Johan Sandberg group
Cellular immune responses play an important role in protection from viral infections. These responses can also, however, contribute to the immunopathogenesis of chronic viral infections such as human immunodeficiency virus (HIV)-1 and hepatitis C virus (HCV) infections.
Another aspect of the complex relationship between host and pathogen is that most viruses have developed immune evasive mechanisms to avoid detection and elimination by the host cellular immune responses. Our research aims at understanding the nature and balance between protection, pathology and immune evasion during acute and chronic stages of viral infections.
We are particularly interested in HIV-1 infection, but we also study aspects of other chronic viral infections such as HCV and herpes simplex virus (HSV) where immune evasion mechanisms are significant. Another layer of complexity is added by vaccines, antiviral and immunomodulatory treatments used today and in development. These we bring in to our studies to learn lessons about the treatments as such, as well as about the basic immunology that we can learn from how the immune system responds to such treatments.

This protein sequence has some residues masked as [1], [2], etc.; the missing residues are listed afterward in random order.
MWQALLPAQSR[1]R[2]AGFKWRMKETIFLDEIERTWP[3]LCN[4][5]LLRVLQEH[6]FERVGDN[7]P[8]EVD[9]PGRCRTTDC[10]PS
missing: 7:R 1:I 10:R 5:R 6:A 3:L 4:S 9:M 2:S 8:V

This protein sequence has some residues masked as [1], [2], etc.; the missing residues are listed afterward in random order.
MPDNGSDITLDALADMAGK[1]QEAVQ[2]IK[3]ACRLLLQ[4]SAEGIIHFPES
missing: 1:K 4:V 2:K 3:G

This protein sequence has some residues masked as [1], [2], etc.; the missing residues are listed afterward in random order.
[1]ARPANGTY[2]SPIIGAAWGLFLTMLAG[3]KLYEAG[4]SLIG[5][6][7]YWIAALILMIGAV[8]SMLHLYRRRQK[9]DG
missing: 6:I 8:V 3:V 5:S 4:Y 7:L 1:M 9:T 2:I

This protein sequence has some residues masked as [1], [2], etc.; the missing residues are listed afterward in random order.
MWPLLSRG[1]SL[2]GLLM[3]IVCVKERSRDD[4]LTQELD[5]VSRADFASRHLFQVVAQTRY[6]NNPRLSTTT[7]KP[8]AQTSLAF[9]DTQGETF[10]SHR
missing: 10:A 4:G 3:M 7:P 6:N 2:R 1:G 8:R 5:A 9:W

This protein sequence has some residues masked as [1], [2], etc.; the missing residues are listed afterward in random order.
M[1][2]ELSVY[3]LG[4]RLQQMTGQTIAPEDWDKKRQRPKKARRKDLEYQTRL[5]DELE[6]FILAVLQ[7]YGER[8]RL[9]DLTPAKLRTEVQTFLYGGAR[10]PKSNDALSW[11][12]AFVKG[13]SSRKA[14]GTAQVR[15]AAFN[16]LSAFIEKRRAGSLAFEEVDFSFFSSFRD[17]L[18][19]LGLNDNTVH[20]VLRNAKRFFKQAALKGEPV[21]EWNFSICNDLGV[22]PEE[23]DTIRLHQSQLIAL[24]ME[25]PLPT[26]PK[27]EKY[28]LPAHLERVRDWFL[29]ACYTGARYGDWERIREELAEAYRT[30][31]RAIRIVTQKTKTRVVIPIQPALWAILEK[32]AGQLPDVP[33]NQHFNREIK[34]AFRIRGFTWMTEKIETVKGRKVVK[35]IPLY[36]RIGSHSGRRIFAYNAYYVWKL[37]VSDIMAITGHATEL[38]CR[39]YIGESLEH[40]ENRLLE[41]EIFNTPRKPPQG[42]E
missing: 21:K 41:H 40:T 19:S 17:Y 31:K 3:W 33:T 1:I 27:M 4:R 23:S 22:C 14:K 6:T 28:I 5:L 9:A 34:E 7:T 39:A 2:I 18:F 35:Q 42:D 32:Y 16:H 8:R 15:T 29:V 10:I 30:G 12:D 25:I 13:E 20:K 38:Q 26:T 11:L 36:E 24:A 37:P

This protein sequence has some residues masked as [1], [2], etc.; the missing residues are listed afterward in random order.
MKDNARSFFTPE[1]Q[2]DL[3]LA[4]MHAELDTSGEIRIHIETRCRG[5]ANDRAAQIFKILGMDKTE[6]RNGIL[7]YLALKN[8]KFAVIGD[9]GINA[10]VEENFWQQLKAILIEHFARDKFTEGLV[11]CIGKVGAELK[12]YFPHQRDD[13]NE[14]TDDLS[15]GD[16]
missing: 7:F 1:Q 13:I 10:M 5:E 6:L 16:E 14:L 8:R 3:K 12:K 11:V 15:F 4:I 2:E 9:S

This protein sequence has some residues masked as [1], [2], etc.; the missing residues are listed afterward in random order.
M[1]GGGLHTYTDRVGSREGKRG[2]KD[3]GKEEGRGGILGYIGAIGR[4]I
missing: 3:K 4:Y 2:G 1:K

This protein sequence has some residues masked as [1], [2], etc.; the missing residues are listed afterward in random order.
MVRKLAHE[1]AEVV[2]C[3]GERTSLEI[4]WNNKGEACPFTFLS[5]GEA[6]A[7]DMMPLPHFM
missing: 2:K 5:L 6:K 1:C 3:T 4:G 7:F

Keywords: T cells, NK cells, NKT cells, MAIT cells, CD1d, MR1
Johan K. Sandberg, PhD, Professor, Group leader. Phone: +46-8 58583298. Mobile phone: +46-70 7930885
Edwin Leeansyah, PhD, Assistant Professor.
I joined Johan Sandberg's group as a postdoc in 2010 to study MAIT cells development and functional heterogeneity in humans, and the role of MAIT cells in chronic viral infections. I'm currently based at Program in Emerging Infectious Diseases, Duke-NUS Medical School, Singapore. In my present work, I seek to understand how MAIT cells distinguish pathogenic bacteria from the commensal microbiota, and their roles during the course of bacterial infections.